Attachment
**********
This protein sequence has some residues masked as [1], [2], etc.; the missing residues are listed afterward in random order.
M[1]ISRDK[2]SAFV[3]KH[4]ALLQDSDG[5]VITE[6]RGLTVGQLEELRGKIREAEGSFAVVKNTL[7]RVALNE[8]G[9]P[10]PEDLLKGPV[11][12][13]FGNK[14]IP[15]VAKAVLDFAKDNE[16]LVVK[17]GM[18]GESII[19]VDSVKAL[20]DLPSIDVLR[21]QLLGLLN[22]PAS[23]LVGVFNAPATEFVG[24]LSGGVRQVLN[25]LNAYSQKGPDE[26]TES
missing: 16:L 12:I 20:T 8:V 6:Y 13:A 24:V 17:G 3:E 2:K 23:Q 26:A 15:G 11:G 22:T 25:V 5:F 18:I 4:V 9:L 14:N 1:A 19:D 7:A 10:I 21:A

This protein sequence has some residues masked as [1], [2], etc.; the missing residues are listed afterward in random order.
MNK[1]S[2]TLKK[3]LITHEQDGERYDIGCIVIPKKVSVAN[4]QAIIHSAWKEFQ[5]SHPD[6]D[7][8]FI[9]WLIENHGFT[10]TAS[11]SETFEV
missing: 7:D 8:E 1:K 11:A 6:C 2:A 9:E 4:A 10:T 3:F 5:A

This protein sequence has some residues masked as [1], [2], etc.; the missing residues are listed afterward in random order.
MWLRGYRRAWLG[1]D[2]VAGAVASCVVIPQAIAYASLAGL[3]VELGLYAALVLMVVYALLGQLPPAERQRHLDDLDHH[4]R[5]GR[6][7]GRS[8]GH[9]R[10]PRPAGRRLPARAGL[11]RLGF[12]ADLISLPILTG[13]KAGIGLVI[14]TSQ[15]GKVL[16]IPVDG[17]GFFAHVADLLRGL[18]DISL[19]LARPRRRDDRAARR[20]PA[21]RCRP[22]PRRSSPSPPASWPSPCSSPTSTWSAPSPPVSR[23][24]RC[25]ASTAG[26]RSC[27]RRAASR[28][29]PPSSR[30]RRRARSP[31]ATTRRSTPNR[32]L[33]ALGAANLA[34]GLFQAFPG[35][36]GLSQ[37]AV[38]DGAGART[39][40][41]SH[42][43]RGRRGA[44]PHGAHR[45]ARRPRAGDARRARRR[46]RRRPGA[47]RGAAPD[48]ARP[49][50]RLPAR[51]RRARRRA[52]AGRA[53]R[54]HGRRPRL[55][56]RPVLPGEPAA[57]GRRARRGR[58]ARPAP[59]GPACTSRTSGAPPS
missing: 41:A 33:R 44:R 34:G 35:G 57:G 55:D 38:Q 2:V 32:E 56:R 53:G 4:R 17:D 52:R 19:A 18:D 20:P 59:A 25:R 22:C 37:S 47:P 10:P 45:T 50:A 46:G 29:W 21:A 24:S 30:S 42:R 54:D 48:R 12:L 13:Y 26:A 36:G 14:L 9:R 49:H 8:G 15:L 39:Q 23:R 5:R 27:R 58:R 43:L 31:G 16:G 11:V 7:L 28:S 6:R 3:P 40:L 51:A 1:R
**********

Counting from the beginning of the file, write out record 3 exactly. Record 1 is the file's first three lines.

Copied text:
This protein sequence has some residues masked as [1], [2], etc.; the missing residues are listed afterward in random order.
MWLRGYRRAWLG[1]D[2]VAGAVASCVVIPQAIAYASLAGL[3]VELGLYAALVLMVVYALLGQLPPAERQRHLDDLDHH[4]R[5]GR[6][7]GRS[8]GH[9]R[10]PRPAGRRLPARAGL[11]RLGF[12]ADLISLPILTG[13]KAGIGLVI[14]TSQ[15]GKVL[16]IPVDG[17]GFFAHVADLLRGL[18]DISL[19]LARPRRRDDRAARR[20]PA[21]RCRP[22]PRRSSPSPPASWPSPCSSPTSTWSAPSPPVSR[23][24]RC[25]ASTAG[26]RSC[27]RRAASR[28][29]PPSSR[30]RRRARSP[31]ATTRRSTPNR[32]L[33]ALGAANLA[34]GLFQAFPG[35][36]GLSQ[37]AV[38]DGAGART[39][40][41]SH[42][43]RGRRGA[44]PHGAHR[45]ARRPRAGDARRARRR[46]RRRPGA[47]RGAAPD[48]ARP[49][50]RLPAR[51]RRARRRA[52]AGRA[53]R[54]HGRRPRL[55][56]RPVLPGEPAA[57]GRRARRGR[58]ARPAP[59]GPACTSRTSGAPPS
missing: 41:A 33:R 44:R 34:G 35:G 57:G 55:D 38:Q 2:V 32:E 56:R 53:G 4:R 17:D 52:R 19:A 18:D 20:P 59:A 25:R 22:C 37:S 47:P 10:P 45:T 50:A 46:G 29:W 21:A 24:S 30:S 42:R 54:D 48:R 12:L 13:Y 26:A 36:G 14:L 9:R 49:H 8:G 15:L 39:Q 23:R 5:R 27:R 58:R 43:L 31:G 16:G 11:V 7:L 28:S 6:R 3:P 40:L 51:A 1:R